by Kirby Lindsay, posted 1 May 2013
This column originally when Frank Olivier first brought his one-man-ish show to Fremont. It is being reposted to prepare audiences for the return of Olivier, and ‘Twisted Cabaret’, at Hale’s Palladium February 4th – 26th. Tickets for this year’s performances can be purchased through the Twisted Cabaret website.
Audiences that attend shows at Hale’s Palladium must welcome the unconventional – even the absurd. Certainly, these audiences have no reason to expect insipid or staid fare performed behind a brewery. Particularly a brewery located in Fremont…
From May 2nd to 26th, Frank Olivier’s Twisted Cabaret & Pandemonium Vaudeville Show will satisfy appetites for outrageousness. The show contains magic, juggling, knife-throwing, live music, mind-reading, plus an “oversized, cartoonish Mae West,” character named Francine, according to Olivier. He should know, since he performs all 16 acts in the show, with only the help of a loyal hunchback, and a few inflatable ‘love dolls.’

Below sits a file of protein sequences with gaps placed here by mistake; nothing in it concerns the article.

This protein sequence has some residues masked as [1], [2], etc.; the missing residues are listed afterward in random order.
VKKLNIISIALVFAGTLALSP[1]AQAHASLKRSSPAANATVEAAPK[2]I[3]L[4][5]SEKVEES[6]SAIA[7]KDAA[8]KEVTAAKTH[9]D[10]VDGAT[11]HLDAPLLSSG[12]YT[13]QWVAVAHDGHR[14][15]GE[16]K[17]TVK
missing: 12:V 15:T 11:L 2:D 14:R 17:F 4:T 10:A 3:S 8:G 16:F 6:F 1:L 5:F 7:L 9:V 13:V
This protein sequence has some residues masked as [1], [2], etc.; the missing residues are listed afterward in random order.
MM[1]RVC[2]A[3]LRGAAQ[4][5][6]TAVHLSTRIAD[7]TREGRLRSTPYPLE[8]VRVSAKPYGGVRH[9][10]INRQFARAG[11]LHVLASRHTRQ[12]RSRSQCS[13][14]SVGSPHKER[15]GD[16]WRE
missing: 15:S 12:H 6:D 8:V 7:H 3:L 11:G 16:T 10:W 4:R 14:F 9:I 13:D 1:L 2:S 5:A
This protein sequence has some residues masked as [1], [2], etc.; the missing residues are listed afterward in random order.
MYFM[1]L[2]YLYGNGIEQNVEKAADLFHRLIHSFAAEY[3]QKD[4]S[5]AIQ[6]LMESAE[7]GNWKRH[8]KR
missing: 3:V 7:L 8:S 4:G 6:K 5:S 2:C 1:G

For those unsure about what to expect, the title deliberately, “gives a little bit of warning,” Olivier observed. After all, he did name it ‘Twisted…’
Begun With Moisture
Discerning Fremonsters will have just enjoyed four weeks of awesome and amazing varieté acts thanks to the Moisture Festival. And it is also thanks to MF, and Hale’s Ales Brewery, that Seattle will finally host ‘Twisted Cabaret.’
“It all came out of a conversation with Mike Hale,” Olivier recently reported, “I’ve been looking to bring the show to Seattle for a long time,” but he needed a venue – and Hale proved willing to accommodate. “I’m very, very happy to be able to come in and do this,” Olivier said, “It’s something I’ve talked about for years.”
Living in Oakland, California, Olivier has performed ‘Twisted Cabaret’ at venues in the U.S. and the U.K. – but never before in the Pacific Northwest. Yet, he knows the area, and audiences know him, from the eight years he’s performed at Moisture Festival and several years of Oregon Country Fair.